• PDB

       /  August 21, 2017

      You’re right – we should throw more taxpayer money into the sky from people living in such places as Cambridge in the hope that will change the world’s climate rather than improve the efficiency of our archaic roading system thus increasing productivity and the economy whilst improving everybody’s lives in this country in the process.

    • sorethumb

       /  August 21, 2017

      When reality bites, jobs depend on fossil fuels (human activity). Justin Trudeau found that out and backed down on his plans to phase out tar sands.
      But then, I suppose much of Green policy these days is based on The Triumph of the City, and Creative Class type thinking even though it is Florida admits the Creative Class concept proved wrong.

    • NZ has a problem in that we don’t have the population to support wider rail network.

      Greens and Labour want the brakes on further growth. Who is going to ride their trains?

      More pie in the sky “vision”

      • Blazer

         /  August 21, 2017

        Freight goes on trains…but the trucking lobby don’t like that.Auckland certainly has the numbers for rail.Tourists don’t mind airport links either.Now you have some…idea.Btw Bridges buried a report showing rail was more cost effective and efficient than road ….politics…Natz style.

        • PDB

           /  August 21, 2017

          Freight that goes on trains…has to be unloaded onto trucks at the other end that then use roads in order to deliver those goods.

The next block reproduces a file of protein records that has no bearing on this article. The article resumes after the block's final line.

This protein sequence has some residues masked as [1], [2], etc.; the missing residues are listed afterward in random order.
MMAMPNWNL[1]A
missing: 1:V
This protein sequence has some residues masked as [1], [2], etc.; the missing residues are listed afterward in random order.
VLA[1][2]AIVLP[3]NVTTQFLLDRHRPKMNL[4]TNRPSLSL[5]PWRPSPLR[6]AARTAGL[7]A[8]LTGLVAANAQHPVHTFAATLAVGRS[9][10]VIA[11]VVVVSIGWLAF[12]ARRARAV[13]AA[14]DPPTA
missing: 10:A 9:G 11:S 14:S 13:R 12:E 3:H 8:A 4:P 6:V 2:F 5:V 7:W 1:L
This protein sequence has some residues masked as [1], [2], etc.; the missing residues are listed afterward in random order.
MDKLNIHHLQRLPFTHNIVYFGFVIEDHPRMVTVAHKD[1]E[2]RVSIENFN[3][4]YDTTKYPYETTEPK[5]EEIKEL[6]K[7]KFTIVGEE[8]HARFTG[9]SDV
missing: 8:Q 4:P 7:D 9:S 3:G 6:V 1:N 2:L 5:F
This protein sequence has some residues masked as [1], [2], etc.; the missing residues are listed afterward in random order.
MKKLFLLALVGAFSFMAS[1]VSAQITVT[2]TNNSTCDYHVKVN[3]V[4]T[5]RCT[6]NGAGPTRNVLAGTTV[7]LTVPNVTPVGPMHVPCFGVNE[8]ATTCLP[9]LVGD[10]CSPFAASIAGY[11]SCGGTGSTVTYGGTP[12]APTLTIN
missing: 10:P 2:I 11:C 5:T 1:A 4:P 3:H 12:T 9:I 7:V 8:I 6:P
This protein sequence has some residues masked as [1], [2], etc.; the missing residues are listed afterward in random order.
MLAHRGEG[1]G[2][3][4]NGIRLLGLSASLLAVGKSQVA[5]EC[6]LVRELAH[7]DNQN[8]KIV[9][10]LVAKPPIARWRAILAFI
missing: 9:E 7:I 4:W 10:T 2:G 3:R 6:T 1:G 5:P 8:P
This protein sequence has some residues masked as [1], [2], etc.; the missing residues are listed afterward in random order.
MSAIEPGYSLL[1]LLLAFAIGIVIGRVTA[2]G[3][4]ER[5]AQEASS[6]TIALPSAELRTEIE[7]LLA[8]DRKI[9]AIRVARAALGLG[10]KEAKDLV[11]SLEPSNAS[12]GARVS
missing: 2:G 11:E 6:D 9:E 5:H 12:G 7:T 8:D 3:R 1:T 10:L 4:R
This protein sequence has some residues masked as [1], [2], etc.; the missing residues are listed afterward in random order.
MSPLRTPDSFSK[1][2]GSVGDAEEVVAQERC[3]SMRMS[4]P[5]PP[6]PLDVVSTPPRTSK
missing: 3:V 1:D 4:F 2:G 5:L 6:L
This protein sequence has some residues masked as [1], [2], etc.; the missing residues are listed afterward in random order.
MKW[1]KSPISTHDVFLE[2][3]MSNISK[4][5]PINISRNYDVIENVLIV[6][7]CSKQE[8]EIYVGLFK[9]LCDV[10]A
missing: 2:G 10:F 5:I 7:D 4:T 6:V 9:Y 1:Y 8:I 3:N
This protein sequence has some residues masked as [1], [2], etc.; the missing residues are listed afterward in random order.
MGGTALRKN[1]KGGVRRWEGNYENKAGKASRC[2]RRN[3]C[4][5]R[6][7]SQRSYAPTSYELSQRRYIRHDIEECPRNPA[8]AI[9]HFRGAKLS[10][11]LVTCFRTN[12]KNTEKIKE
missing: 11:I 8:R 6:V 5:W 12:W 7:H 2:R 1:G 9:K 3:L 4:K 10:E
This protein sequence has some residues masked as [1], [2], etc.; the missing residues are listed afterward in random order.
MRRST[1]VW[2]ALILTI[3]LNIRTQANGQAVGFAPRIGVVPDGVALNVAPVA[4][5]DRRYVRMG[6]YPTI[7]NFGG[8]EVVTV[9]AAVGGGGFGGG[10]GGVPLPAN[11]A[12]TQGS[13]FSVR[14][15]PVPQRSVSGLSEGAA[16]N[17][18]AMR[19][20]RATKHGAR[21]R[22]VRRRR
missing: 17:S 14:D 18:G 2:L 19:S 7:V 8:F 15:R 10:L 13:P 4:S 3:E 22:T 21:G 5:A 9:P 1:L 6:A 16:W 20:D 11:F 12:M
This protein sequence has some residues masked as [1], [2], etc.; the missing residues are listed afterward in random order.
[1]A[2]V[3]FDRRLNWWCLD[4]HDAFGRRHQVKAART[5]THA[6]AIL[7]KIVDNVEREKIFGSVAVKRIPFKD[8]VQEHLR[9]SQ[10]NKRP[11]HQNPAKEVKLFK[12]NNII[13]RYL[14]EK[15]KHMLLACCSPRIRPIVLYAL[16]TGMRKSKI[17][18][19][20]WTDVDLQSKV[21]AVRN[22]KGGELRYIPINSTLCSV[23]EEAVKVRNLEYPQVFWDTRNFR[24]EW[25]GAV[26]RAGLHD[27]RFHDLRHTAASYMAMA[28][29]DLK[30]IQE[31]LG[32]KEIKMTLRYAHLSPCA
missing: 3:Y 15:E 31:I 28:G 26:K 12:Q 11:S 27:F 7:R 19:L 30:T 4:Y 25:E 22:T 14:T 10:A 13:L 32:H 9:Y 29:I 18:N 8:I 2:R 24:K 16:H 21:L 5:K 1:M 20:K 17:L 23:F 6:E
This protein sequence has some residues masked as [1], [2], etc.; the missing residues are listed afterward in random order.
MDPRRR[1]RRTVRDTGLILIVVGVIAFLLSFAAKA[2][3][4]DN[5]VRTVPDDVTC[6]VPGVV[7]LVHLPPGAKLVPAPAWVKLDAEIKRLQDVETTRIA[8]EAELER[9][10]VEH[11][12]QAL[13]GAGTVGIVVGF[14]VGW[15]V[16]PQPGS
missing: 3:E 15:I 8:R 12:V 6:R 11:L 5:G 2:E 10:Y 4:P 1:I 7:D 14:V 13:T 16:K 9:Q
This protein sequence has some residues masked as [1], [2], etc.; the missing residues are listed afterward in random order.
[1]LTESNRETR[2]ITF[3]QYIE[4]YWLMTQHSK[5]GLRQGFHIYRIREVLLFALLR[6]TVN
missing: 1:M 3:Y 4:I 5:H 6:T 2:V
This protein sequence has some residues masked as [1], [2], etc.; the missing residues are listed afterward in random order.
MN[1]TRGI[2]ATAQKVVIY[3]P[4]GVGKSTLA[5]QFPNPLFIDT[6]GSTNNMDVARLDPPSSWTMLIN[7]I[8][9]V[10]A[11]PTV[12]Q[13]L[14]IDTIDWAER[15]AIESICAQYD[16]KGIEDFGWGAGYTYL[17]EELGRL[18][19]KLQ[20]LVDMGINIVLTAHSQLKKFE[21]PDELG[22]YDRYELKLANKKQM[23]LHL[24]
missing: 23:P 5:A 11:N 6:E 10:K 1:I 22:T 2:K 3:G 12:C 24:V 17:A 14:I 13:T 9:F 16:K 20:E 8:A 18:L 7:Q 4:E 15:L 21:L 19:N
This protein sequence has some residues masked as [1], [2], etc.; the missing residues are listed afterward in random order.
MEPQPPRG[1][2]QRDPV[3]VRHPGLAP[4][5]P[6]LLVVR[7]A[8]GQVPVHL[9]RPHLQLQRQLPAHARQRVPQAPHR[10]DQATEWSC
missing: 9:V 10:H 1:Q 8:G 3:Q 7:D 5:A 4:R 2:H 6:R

I look forward to Labour’s next announcement, this time in communications;

          • Blazer

             /  August 21, 2017

            not necessarily….track to port loading hub,does not involve trucks.First with hand up and…wrong answer…again.

            • PDB

               /  August 21, 2017

              Not necessarily – but you are talking but a miniscule portion of goods. Labour’s so called ‘golden triangle’ of rail they just announced is a total dog that will lose money hand over fist just like Kiwirail which they paid way over the odds for.

          • duperez

             /  August 21, 2017

            So product in Northland is delivered by truck on the road to a railhead in Whangarei. It travels by train from there to Wellington and is picked up by truck which uses the road to deliver it somewhere. And that’s bad because the stuff has to be trucked and loaded and unloaded at each end and the road between Whangarei in Wellington isn’t used. Yeah, I get that.
            Great when I have shares in Mainfreight and Fulton Hogan and don’t have to travel down the main highway. Oh, that’s right, it’s going to be an even easier trip too because the roads are all going to be four laned, at virtually no cost, initial or in on-going maintenance. Hell, let’s get rid of every skerrick of rail!

        • chrism56

           /  August 21, 2017

          As seems to be regularly the case Blazer, your “facts” don’t seem to match reality